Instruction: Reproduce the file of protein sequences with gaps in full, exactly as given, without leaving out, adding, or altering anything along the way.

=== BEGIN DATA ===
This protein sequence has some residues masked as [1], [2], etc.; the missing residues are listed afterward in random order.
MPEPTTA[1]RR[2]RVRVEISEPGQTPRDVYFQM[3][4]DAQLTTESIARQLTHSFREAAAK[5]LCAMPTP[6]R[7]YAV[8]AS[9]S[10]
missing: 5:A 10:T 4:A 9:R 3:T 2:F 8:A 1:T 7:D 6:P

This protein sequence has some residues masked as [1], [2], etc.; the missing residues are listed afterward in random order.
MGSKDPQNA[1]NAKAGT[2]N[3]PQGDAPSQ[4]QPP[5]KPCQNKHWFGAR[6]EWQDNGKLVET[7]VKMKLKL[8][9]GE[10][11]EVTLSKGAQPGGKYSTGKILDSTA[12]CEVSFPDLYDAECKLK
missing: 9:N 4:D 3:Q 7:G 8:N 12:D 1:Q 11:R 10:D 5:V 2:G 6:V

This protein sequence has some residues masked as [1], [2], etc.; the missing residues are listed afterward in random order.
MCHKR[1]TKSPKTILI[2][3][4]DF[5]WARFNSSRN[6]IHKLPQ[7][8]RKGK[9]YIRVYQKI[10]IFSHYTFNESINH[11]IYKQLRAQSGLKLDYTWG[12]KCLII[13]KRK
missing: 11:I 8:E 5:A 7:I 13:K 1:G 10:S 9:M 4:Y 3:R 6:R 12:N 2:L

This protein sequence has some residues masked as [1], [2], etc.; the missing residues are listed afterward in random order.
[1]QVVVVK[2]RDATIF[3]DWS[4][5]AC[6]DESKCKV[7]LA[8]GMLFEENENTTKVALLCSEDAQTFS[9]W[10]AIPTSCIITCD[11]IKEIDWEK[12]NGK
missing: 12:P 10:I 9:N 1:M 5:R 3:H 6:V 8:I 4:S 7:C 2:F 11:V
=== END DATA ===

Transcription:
This protein sequence has some residues masked as [1], [2], etc.; the missing residues are listed afterward in random order.
MPEPTTA[1]RR[2]RVRVEISEPGQTPRDVYFQM[3][4]DAQLTTESIARQLTHSFREAAAK[5]LCAMPTP[6]R[7]YAV[8]AS[9]S[10]
missing: 5:A 10:T 4:A 9:R 3:T 2:F 8:A 1:T 7:D 6:P

This protein sequence has some residues masked as [1], [2], etc.; the missing residues are listed afterward in random order.
MGSKDPQNA[1]NAKAGT[2]N[3]PQGDAPSQ[4]QPP[5]KPCQNKHWFGAR[6]EWQDNGKLVET[7]VKMKLKL[8][9]GE[10][11]EVTLSKGAQPGGKYSTGKILDSTA[12]CEVSFPDLYDAECKLK
missing: 9:N 4:D 3:Q 7:G 8:N 12:D 1:Q 11:R 10:D 5:V 2:G 6:V

This protein sequence has some residues masked as [1], [2], etc.; the missing residues are listed afterward in random order.
MCHKR[1]TKSPKTILI[2][3][4]DF[5]WARFNSSRN[6]IHKLPQ[7][8]RKGK[9]YIRVYQKI[10]IFSHYTFNESINH[11]IYKQLRAQSGLKLDYTWG[12]KCLII[13]KRK
missing: 11:I 8:E 5:A 7:I 13:K 1:G 10:S 9:M 4:Y 3:R 6:R 12:N 2:L

This protein sequence has some residues masked as [1], [2], etc.; the missing residues are listed afterward in random order.
[1]QVVVVK[2]RDATIF[3]DWS[4][5]AC[6]DESKCKV[7]LA[8]GMLFEENENTTKVALLCSEDAQTFS[9]W[10]AIPTSCIITCD[11]IKEIDWEK[12]NGK
missing: 12:P 10:I 9:N 1:M 5:R 3:H 6:V 8:I 4:S 7:C 2:F 11:V